You can merge different thin Mach-O objects, already validly signed, into a single fat (universal) file, and it remains validly signed. You can also extract slices from a validly signed fat file, producing thin Mach-O objects that are validly signed. lipo is Apple’s tool to manipulate fat files. It’s a very simple archive format and is trivial to work with without lipo, too.

codesign --sign will also (re-)sign all architectures in a fat file.

@cherrymui
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@cherrymui cherrymui commented Nov 21, 2020

If it’s maintained by a separate tool, then a possible solution would be for that tool to also recompute and write a new ad-hoc linker-signed signature

My plan is #42684 (comment) . Basically what you said, generate the signature after stamping the buildid. Maybe we could do it both before and after stamping the buildid, so plain go tool link works.

I'm currently doing it as a separate tool just to make sure I understand the signing algorithm.

It is not a requirement to add this to an identifier.

Does it affect kernel's caching in some magical way? Or, what actually matters? The inode? When the kernel caches the signature's validity, at load time, or when then file is written (closed)? Does it require the binary to have a valid signature at every point of time? Thanks.

(LC_UUID can be rather valuable, so perhaps you’d consider adding it, although I agree that’s a distinct concern.)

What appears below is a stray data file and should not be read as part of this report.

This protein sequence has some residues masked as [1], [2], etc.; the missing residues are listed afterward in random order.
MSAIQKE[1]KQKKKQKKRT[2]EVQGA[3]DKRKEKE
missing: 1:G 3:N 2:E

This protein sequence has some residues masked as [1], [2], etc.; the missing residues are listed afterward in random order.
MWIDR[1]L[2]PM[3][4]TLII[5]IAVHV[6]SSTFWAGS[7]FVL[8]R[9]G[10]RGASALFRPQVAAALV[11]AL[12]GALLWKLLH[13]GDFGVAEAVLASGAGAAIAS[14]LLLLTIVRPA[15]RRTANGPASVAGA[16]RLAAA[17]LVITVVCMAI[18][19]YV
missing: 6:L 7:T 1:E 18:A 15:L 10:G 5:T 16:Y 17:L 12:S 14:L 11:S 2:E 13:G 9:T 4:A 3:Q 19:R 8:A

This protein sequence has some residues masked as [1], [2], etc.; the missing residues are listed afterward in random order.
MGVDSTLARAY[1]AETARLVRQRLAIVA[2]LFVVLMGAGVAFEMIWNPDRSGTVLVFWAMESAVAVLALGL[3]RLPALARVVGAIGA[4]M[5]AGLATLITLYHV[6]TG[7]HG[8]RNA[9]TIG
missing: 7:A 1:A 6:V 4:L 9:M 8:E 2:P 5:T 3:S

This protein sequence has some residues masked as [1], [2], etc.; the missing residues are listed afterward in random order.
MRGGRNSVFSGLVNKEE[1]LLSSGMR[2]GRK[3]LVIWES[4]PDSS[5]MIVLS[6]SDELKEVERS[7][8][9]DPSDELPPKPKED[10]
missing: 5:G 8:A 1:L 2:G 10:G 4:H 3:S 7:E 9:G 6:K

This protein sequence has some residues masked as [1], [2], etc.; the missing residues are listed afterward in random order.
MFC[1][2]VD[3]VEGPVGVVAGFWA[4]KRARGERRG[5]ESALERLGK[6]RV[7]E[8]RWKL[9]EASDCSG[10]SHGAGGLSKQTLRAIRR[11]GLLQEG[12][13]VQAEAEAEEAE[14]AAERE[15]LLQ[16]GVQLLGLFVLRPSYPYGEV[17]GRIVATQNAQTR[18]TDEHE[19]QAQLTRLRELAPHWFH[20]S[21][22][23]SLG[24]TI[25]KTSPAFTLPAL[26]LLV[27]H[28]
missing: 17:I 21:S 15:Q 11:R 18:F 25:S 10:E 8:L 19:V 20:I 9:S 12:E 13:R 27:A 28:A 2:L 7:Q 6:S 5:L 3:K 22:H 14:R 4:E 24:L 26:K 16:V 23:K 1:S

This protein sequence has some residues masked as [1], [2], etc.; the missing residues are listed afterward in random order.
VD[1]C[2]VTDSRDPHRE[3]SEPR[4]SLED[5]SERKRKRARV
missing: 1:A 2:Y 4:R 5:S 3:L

Could you provide some information about LC_UUID, how it is useful and how it is generated? I'm happy to add it to the Go linker as long as I understand it. Thanks.

if you link the Go program with Apple's linker, it still won't run: GOOS=darwin GOARCH=arm64 go build -o test -ldflags '-linkmode=external -extldflags "-arch arm64"' ./program.go

This wouldn't be expected to work, because the Go toolchain modifies external-linker emitted binary in a few ways, stamping the buildid is one, and there are others.

@fayep
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@fayep fayep commented Nov 21, 2020

Buildid seems to be written into the binary by cmd/buildid. Perhaps on Darwin (This is all a platform feature which is disabled in intel Macs, but will be handled just fine by them, right?) it could invoke the signer passing the UUID maybe the LC_UUID if that's what it is for? And return the same on reading.

@jpap
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@jpap jpap commented Nov 21, 2020

tl;dr: The basic ver 0x20001 CD is fine, with no UUID, no CD identifier hash suffix, so long as you copy the file after it is signed.

Thank you @markmentovai for the super-useful and detailed information. I can confirm that the UUID and CD identifier hash suffix doesn't affect the signature validation. I've updated my gist to include the UUID generation, in case you want to play with it.